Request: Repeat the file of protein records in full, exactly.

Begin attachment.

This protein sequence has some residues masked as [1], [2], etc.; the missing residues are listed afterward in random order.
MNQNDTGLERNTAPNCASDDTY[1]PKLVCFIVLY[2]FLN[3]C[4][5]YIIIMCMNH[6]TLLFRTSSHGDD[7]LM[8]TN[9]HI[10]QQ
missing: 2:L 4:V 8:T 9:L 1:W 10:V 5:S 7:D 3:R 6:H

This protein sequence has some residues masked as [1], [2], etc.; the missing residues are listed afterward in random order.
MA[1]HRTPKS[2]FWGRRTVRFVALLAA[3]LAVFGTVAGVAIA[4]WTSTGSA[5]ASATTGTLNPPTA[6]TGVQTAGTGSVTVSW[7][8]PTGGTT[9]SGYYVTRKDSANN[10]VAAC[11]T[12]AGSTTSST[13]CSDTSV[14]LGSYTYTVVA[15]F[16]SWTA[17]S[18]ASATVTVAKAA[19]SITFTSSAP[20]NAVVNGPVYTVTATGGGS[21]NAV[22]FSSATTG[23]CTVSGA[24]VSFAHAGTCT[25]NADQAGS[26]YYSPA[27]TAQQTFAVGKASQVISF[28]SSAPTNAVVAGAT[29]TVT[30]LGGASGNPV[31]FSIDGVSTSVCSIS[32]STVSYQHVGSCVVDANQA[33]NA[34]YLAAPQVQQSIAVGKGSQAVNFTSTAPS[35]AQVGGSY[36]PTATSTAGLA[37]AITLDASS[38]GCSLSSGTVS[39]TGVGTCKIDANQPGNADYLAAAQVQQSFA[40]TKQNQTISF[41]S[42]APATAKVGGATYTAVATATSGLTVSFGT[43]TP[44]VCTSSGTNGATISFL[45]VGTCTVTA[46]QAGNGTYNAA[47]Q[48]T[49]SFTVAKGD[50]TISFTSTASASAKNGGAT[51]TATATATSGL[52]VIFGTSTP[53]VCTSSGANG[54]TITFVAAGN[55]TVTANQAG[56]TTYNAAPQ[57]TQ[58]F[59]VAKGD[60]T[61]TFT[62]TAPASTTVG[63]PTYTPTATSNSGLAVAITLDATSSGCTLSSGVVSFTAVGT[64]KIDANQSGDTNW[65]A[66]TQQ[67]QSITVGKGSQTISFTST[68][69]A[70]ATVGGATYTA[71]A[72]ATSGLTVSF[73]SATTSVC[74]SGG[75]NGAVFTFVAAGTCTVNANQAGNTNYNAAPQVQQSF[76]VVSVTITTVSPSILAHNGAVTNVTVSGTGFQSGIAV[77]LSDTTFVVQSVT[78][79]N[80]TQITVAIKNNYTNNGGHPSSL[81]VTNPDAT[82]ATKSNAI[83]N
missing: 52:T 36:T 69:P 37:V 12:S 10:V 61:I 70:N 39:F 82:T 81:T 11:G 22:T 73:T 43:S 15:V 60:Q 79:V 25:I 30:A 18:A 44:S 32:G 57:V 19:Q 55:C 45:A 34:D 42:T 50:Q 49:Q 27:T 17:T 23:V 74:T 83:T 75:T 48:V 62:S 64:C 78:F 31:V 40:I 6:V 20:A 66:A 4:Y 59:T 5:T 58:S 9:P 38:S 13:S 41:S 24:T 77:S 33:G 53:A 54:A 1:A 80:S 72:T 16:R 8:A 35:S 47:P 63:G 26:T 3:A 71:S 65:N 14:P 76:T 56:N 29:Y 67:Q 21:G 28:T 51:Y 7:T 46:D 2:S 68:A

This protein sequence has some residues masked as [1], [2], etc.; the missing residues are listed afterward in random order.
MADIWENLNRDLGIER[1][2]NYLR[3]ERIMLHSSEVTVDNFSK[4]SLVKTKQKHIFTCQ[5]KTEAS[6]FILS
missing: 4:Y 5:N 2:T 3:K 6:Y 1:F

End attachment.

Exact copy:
This protein sequence has some residues masked as [1], [2], etc.; the missing residues are listed afterward in random order.
MNQNDTGLERNTAPNCASDDTY[1]PKLVCFIVLY[2]FLN[3]C[4][5]YIIIMCMNH[6]TLLFRTSSHGDD[7]LM[8]TN[9]HI[10]QQ
missing: 2:L 4:V 8:T 9:L 1:W 10:V 5:S 7:D 3:R 6:H

This protein sequence has some residues masked as [1], [2], etc.; the missing residues are listed afterward in random order.
MA[1]HRTPKS[2]FWGRRTVRFVALLAA[3]LAVFGTVAGVAIA[4]WTSTGSA[5]ASATTGTLNPPTA[6]TGVQTAGTGSVTVSW[7][8]PTGGTT[9]SGYYVTRKDSANN[10]VAAC[11]T[12]AGSTTSST[13]CSDTSV[14]LGSYTYTVVA[15]F[16]SWTA[17]S[18]ASATVTVAKAA[19]SITFTSSAP[20]NAVVNGPVYTVTATGGGS[21]NAV[22]FSSATTG[23]CTVSGA[24]VSFAHAGTCT[25]NADQAGS[26]YYSPA[27]TAQQTFAVGKASQVISF[28]SSAPTNAVVAGAT[29]TVT[30]LGGASGNPV[31]FSIDGVSTSVCSIS[32]STVSYQHVGSCVVDANQA[33]NA[34]YLAAPQVQQSIAVGKGSQAVNFTSTAPS[35]AQVGGSY[36]PTATSTAGLA[37]AITLDASS[38]GCSLSSGTVS[39]TGVGTCKIDANQPGNADYLAAAQVQQSFA[40]TKQNQTISF[41]S[42]APATAKVGGATYTAVATATSGLTVSFGT[43]TP[44]VCTSSGTNGATISFL[45]VGTCTVTA[46]QAGNGTYNAA[47]Q[48]T[49]SFTVAKGD[50]TISFTSTASASAKNGGAT[51]TATATATSGL[52]VIFGTSTP[53]VCTSSGANG[54]TITFVAAGN[55]TVTANQAG[56]TTYNAAPQ[57]TQ[58]F[59]VAKGD[60]T[61]TFT[62]TAPASTTVG[63]PTYTPTATSNSGLAVAITLDATSSGCTLSSGVVSFTAVGT[64]KIDANQSGDTNW[65]A[66]TQQ[67]QSITVGKGSQTISFTST[68][69]A[70]ATVGGATYTA[71]A[72]ATSGLTVSF[73]SATTSVC[74]SGG[75]NGAVFTFVAAGTCTVNANQAGNTNYNAAPQVQQSF[76]VVSVTITTVSPSILAHNGAVTNVTVSGTGFQSGIAV[77]LSDTTFVVQSVT[78][79]N[80]TQITVAIKNNYTNNGGHPSSL[81]VTNPDAT[82]ATKSNAI[83]N
missing: 52:T 36:T 69:P 37:V 12:S 10:V 61:I 70:N 39:F 82:T 81:T 11:G 22:T 73:T 43:S 15:V 60:Q 79:V 25:I 30:A 18:A 44:S 32:G 57:V 19:Q 55:C 45:A 34:D 42:T 50:Q 49:Q 27:T 17:T 23:V 74:T 83:T 75:T 48:V 62:S 64:C 78:F 31:V 40:I 6:V 20:A 66:A 4:Y 59:T 5:T 58:S 9:P 38:S 13:S 41:S 24:T 77:S 33:G 53:A 54:A 1:A 80:S 72:T 16:R 8:A 35:S 47:P 63:G 26:T 3:A 71:S 65:N 14:P 76:T 56:N 29:Y 67:Q 21:G 28:T 51:Y 7:T 46:D 2:S 68:A

This protein sequence has some residues masked as [1], [2], etc.; the missing residues are listed afterward in random order.
MADIWENLNRDLGIER[1][2]NYLR[3]ERIMLHSSEVTVDNFSK[4]SLVKTKQKHIFTCQ[5]KTEAS[6]FILS
missing: 4:Y 5:N 2:T 3:K 6:Y 1:F